The Royal Bank of Scotland, a huge lender to small- and medium-sized businesses in the U.K. and Europe, is being accused of undermining the businesses it lends to.
Not that this would ever happen in the United States…
Apparently, the too-big-to-fail British bank further stresses borrowers by layering on fees when businesses can least afford them. This can trigger covenants that allow the bank to actually dismantle the borrower, to the benefit of advisors who have less than an arm’s length relationship with the bank.
According to Sir Andrew Large – he’s a former Deputy Governor of the Bank of England who was commissioned by Sir Philip Hampton chairman of RBS to review the bank’s lending to small and medium businesses – “The accusations mainly stem from a perceived conflict of interest, whereby RBS may profit from working against the best interests of financially distressed customers.”
Sir Andrew’s report was delivered to RBS today. And it’s been made public.
Here’s why you need to pay attention to this…
RBS is 81% taxpayer-owned, after it had to be bailed out during the 2008 financial crisis.
It has been shoving problem loans made to small and medium businesses over to its Global Restructuring Group (GRG).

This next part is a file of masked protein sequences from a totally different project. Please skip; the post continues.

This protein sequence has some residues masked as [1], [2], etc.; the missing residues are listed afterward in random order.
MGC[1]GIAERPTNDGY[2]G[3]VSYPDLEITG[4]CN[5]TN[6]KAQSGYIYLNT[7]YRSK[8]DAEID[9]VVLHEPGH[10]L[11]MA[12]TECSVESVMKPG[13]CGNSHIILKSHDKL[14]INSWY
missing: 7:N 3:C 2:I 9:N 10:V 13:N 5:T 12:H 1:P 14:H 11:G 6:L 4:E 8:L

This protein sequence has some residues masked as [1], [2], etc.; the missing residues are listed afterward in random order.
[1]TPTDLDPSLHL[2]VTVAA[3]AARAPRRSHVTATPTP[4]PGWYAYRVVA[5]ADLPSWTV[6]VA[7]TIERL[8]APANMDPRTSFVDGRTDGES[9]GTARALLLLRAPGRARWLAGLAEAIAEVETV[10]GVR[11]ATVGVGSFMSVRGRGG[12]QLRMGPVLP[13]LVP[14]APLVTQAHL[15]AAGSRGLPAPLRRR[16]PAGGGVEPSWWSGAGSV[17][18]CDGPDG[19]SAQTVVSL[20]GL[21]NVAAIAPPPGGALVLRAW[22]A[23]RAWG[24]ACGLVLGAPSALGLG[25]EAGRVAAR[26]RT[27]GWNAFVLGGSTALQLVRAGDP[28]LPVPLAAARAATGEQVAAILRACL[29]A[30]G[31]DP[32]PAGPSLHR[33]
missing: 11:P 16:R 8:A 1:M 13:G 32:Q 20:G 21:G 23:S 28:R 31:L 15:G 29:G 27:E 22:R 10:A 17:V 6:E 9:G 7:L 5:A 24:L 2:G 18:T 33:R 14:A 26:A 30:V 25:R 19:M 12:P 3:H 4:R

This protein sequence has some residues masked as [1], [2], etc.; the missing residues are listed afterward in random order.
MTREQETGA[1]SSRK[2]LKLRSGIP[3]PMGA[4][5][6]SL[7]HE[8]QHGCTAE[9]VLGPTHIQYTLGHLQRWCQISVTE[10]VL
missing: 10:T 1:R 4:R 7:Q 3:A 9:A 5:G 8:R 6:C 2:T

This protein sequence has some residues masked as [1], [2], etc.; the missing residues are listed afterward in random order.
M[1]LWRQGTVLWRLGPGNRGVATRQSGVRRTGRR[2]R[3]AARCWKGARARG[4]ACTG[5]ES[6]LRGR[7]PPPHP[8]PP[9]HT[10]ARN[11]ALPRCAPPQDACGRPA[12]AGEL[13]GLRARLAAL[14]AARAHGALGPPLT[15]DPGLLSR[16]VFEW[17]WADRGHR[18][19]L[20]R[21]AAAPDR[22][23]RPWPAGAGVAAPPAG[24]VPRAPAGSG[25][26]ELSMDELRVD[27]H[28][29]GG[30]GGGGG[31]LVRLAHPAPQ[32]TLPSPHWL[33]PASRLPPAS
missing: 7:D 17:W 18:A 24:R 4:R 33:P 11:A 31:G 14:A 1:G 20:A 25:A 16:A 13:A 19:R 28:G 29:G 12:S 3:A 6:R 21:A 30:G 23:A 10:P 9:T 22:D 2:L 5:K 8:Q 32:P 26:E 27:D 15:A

But rather than help restructure loans to companies in some trouble, the GRG apparently jacks up fees to the troubled borrowers, stressing them further. In some cases, it hires “advisers” to assess what risk the troubled businesses pose to the bank’s loan portfolio.
In a move American banks would never conceive of, because they already created credit-default-swaps to do the same thing at more of an arm’s length, the GRG has dismembered businesses it ends up controlling by means of loan covenants desperate customers agree to, and has sold parts and business assets to the same “advisers” it hires.
Back in May, Lawrence Tomlinson, a Yorkshire businessman appointed as “entrepreneur in residence” at the Department for Business, Innovation and Skills, complained to the department’s boss Vince cable that his own problems dealing with RBS were widespread and deserved review.
Business Secretary Cable described the allegations as “very serious” and said he was “appalled.” He referred Mr. Tomlinson’s findings to the Financial Conduct Authority, the Prudential Regulation Authority, and City regulators. As a result of Tomlinson’s complaints, RBS initiated its own internal investigation.
And now we know.
Stressing business borrowers by hammering them with more fees, like overdraft fees, when they can least afford it, and driving them over a cliff whereby lender-protective covenants get triggered and let the bank dismember businesses and sell their parts to favored clients and associates… this is just another manifestation of too-big-to-ever-trust.
I’ve said it before and I’ll say it again, and I’ll keep saying it –
Forget RICO and Sarbanes-Oxley or any law that pertains to criminal activity, because obviously the eyes of justice aren’t blindfolded.
They’ve been gouged out by the Masters of the Universe.Courtesy: Shah
Please check back for new articles and updates at Commoditytrademantra.com
For More details on Trade & High Accuracy Trading Tips and ideas - Subscribe to our Trade Advisory Plans. : Moneyline